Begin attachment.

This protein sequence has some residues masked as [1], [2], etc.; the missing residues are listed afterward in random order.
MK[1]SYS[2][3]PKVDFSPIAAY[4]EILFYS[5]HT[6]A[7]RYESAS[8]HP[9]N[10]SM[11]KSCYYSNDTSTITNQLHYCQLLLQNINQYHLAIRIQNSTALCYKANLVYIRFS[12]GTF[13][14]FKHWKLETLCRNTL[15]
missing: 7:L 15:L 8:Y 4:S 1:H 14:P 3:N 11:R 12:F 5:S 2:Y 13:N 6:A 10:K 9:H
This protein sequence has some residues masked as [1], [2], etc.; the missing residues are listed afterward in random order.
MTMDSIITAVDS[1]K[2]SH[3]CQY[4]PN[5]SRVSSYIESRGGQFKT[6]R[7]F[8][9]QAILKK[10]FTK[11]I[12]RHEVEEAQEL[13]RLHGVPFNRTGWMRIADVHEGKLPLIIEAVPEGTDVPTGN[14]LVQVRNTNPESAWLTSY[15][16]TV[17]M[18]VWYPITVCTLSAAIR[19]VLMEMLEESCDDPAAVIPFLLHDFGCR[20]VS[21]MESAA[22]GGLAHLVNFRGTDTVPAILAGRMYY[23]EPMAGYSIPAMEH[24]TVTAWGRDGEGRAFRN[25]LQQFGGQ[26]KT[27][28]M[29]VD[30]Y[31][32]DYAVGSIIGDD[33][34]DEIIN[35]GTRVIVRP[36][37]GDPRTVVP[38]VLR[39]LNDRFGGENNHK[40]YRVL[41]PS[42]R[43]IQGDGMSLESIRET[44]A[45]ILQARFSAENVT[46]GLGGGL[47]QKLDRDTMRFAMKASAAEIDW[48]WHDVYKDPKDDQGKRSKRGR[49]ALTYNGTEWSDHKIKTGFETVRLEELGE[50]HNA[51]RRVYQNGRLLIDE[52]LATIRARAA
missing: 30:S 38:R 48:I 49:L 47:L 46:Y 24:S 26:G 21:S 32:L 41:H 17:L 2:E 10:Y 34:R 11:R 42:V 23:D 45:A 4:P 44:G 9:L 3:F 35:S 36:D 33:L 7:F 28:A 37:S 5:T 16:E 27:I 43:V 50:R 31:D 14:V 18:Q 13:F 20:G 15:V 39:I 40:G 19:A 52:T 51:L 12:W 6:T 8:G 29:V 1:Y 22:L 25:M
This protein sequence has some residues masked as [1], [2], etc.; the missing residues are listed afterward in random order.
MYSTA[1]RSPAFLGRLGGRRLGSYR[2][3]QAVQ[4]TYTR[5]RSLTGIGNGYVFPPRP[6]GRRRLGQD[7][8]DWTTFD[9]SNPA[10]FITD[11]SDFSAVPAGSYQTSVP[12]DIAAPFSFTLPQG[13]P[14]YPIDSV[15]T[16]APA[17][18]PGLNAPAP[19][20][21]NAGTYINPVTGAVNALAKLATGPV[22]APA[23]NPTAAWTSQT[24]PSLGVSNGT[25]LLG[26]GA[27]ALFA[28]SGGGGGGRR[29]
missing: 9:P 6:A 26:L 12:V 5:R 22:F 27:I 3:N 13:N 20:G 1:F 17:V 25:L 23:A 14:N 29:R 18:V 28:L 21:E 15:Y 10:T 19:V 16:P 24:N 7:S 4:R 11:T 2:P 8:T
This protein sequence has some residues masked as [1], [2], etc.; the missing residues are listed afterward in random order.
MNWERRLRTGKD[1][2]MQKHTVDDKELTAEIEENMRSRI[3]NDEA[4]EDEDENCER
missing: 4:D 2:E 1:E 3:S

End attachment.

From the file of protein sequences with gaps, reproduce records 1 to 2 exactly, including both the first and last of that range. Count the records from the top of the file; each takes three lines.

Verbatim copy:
This protein sequence has some residues masked as [1], [2], etc.; the missing residues are listed afterward in random order.
MK[1]SYS[2][3]PKVDFSPIAAY[4]EILFYS[5]HT[6]A[7]RYESAS[8]HP[9]N[10]SM[11]KSCYYSNDTSTITNQLHYCQLLLQNINQYHLAIRIQNSTALCYKANLVYIRFS[12]GTF[13][14]FKHWKLETLCRNTL[15]
missing: 7:L 15:L 8:Y 4:S 1:H 14:P 3:N 11:R 12:F 5:S 2:Y 13:N 6:A 10:K 9:H
This protein sequence has some residues masked as [1], [2], etc.; the missing residues are listed afterward in random order.
MTMDSIITAVDS[1]K[2]SH[3]CQY[4]PN[5]SRVSSYIESRGGQFKT[6]R[7]F[8][9]QAILKK[10]FTK[11]I[12]RHEVEEAQEL[13]RLHGVPFNRTGWMRIADVHEGKLPLIIEAVPEGTDVPTGN[14]LVQVRNTNPESAWLTSY[15][16]TV[17]M[18]VWYPITVCTLSAAIR[19]VLMEMLEESCDDPAAVIPFLLHDFGCR[20]VS[21]MESAA[22]GGLAHLVNFRGTDTVPAILAGRMYY[23]EPMAGYSIPAMEH[24]TVTAWGRDGEGRAFRN[25]LQQFGGQ[26]KT[27][28]M[29]VD[30]Y[31][32]DYAVGSIIGDD[33][34]DEIIN[35]GTRVIVRP[36][37]GDPRTVVP[38]VLR[39]LNDRFGGENNHK[40]YRVL[41]PS[42]R[43]IQGDGMSLESIRET[44]A[45]ILQARFSAENVT[46]GLGGGL[47]QKLDRDTMRFAMKASAAEIDW[48]WHDVYKDPKDDQGKRSKRGR[49]ALTYNGTEWSDHKIKTGFETVRLEELGE[50]HNA[51]RRVYQNGRLLIDE[52]LATIRARAA
missing: 30:S 38:R 48:I 49:L 47:L 46:Y 24:S 26:G 21:S 32:L 41:H 17:L 2:E 10:Y 34:R 11:R 42:V 23:D 45:A 4:P 44:G 9:L 3:F 35:S 36:D 33:L 7:F 28:A 37:S 5:T 16:E 27:I 43:V 50:R 31:D 14:V 18:Q 13:F 20:G 15:V 39:I 40:G 19:A 52:T 51:L 12:W 6:T 8:G 29:V 1:Y 22:L 25:M